Home > Uncategorized > Siskin – Traffic in my Mind

Siskin – Traffic in my Mind

December 9, 2009 Leave a comment Go to comments

Whilst I was at BBC 6 Music for Tom Robinson’s ‘Fresh on the Net’ show, my main job (and a great one it was too) was to trawl through the net to find great, ‘fresh’ music that could be heard online by artists with minimal exposure and next a push to get their ambitions rolling.

I was coming to my final days there and I wasn’t really finding anything, getting a bit fed up of coming across yet another unimaginative drowned-in-sound/NME-loving style band, so I went to grab some super cold water opposite the ‘waste bin’.

This waste bin contains CDs that people have (or haven’t) listened to and which they didn’t want anymore and so were there for anyone to take. It was heaven for me – so many great albums, promo cds, dvds, even Playstation games just sitting there! So I decided to take a look through it and then this one CD caught my eye.

It was super chunky and held together by a piece of velcro. I thought with all this effort it must have been funded by a major record label. So I played it. Expecting the worst. It certainly wasn’t. In fact, it was brilliant. A vocal sound similar to The Cardigans, as well as compositional style, I was loving the varied tracks on the debut album by Siskin. I thought I’d go back to my desk and do some research. Turns out the chunky album was hand-made and that they’re definitely not signed to a major, in fact I think the record is self-released. I also found, interestingly, that one of the vocalists, Galen Ayres is the daughter of psychedelic pioneer Kevin Ayers.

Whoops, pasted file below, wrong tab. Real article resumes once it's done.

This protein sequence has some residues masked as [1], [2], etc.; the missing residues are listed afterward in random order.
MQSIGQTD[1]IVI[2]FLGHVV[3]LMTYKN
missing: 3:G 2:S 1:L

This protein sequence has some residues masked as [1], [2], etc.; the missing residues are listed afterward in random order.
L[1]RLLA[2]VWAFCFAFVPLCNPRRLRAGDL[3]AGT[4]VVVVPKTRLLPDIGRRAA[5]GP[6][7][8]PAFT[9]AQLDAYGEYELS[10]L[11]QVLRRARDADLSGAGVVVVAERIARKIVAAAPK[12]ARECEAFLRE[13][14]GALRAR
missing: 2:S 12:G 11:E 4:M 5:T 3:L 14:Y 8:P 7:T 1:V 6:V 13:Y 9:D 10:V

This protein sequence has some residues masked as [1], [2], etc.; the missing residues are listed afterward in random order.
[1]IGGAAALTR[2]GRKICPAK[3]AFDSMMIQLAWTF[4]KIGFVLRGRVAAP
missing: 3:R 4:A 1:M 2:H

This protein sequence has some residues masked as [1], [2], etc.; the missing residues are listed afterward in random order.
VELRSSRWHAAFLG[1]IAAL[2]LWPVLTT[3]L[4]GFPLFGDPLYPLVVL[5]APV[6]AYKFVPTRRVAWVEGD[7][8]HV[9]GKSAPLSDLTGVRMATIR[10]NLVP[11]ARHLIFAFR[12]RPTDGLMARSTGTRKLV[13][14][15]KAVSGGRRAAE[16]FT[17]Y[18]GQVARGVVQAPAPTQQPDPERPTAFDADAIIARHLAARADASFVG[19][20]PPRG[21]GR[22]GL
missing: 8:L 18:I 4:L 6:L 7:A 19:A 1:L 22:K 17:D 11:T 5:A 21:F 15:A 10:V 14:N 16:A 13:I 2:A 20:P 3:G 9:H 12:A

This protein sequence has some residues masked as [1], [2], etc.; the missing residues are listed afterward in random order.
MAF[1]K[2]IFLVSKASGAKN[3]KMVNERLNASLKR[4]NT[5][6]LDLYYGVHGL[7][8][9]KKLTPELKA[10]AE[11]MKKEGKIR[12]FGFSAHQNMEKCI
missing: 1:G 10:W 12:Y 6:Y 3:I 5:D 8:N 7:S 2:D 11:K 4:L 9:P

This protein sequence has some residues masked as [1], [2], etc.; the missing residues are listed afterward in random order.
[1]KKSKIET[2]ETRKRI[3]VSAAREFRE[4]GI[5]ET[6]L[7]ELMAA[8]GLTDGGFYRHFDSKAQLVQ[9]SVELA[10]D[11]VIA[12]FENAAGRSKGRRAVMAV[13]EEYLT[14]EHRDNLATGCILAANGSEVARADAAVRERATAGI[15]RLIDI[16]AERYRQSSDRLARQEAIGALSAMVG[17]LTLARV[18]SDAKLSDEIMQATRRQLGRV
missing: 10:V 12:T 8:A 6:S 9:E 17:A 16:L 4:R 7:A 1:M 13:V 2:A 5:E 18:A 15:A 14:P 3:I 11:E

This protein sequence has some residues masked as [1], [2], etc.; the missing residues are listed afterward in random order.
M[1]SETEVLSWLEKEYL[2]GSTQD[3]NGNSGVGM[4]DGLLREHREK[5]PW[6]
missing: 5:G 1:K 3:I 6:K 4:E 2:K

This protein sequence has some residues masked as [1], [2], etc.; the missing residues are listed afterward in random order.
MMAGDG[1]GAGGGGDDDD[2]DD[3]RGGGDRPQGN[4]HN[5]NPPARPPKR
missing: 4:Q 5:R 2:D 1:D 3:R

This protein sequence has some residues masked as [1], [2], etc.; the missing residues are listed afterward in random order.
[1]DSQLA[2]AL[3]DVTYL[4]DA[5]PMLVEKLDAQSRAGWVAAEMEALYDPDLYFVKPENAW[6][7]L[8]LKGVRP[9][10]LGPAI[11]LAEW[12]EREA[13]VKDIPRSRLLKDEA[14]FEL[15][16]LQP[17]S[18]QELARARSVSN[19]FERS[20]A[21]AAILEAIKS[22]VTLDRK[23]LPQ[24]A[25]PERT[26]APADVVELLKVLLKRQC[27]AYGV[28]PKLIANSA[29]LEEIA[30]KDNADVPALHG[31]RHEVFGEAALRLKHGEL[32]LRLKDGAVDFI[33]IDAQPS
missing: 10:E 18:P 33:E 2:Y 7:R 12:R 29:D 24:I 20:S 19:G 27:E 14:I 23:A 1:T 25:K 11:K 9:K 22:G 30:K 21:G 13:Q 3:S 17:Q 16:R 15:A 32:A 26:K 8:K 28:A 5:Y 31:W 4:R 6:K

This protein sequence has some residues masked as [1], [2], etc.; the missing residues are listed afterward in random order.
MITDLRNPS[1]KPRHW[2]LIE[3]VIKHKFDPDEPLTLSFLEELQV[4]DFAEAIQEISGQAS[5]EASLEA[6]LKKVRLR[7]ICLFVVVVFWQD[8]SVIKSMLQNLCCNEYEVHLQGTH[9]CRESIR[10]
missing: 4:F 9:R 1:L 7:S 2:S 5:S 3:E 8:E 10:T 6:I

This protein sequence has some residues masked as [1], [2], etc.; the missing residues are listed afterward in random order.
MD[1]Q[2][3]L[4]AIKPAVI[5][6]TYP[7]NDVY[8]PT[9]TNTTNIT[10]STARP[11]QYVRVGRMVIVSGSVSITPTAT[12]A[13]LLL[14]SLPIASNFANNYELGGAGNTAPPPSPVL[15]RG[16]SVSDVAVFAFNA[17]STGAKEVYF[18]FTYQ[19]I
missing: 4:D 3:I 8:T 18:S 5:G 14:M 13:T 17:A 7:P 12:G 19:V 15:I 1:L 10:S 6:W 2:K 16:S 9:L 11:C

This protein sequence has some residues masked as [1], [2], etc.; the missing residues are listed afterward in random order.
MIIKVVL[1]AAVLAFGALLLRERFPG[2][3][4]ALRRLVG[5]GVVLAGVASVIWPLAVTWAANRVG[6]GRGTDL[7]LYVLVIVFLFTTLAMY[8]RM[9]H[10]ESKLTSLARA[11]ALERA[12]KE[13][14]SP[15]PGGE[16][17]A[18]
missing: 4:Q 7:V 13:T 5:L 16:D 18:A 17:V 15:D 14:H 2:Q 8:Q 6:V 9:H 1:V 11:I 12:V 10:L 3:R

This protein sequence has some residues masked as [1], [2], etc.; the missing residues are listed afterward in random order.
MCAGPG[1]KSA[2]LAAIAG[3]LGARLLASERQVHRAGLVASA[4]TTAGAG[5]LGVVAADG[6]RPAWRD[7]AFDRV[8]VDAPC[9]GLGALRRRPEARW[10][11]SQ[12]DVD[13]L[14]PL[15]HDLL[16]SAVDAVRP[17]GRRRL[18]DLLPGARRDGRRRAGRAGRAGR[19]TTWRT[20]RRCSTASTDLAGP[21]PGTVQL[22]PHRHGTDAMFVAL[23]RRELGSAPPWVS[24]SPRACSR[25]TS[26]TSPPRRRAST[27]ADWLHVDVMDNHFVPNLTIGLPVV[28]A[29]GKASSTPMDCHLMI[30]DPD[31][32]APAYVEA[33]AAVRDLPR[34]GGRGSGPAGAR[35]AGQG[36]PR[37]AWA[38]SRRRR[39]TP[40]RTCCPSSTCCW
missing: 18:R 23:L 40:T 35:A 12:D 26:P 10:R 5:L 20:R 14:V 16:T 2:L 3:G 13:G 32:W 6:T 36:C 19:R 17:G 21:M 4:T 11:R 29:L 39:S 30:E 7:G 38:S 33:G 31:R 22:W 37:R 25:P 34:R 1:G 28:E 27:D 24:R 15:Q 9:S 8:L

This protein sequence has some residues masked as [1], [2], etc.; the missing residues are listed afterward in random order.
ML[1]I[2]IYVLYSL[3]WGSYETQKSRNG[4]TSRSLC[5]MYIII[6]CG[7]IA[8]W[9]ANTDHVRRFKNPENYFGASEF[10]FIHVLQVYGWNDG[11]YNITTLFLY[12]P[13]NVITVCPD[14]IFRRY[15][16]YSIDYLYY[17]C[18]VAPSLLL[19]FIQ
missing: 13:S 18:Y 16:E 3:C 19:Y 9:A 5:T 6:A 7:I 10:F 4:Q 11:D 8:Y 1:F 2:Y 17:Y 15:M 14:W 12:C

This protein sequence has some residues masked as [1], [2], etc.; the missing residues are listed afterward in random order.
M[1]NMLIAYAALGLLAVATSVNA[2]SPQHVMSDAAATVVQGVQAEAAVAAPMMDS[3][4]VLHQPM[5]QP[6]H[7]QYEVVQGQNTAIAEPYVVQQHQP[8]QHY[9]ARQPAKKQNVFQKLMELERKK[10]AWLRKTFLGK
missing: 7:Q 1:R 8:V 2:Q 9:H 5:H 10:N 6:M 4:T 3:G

Traffic in my Mind starts with an ambiguous piano riff hinting for a long build-up before any sort of resolution. And indeed it takes until 1:08 for the chorus to be heard before going back into the ambiguous piano riff, but with slightly more impassioned vocals. I just love the chord progressions in these verses. The mood is essentially a sad one, with most of the chords reflecting the minor key feel to the piece. But occasionally we get a hint of ‘light’ such as at 1:45 where a nice, strong major chord is sounded, which to me, reflects the moments of hope we have when we’re feeling so down, messed up, full of traffic in our minds.

For me, from 3:00 is where the piece reaches its climax. Two chords are effectively played in repetition and ambiguity until the epic inclusion of timpani at 3:10 to get us back into the minor key, the hauntingly beautiful ‘wailing’ chorus and the gradual inclusion of layers – extra vocals, violins, guitars. It’s all so busy and polyphonic – skilfully reflective of the title.

Traffic In My Mind by massime

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  1. chocolate eclaire
    January 13, 2010 at 2:50 PM

    I know of this band! Heard them on BBC 6 the other day, really refreshing to hear a couple of girls not pandering to the recent spate of "girl music" and instead daring to be innovative and independent of the times.xxx

  2. Anonymous
    January 26, 2010 at 3:29 AM

    Love this mass….send me the album now!!!!! Bragand

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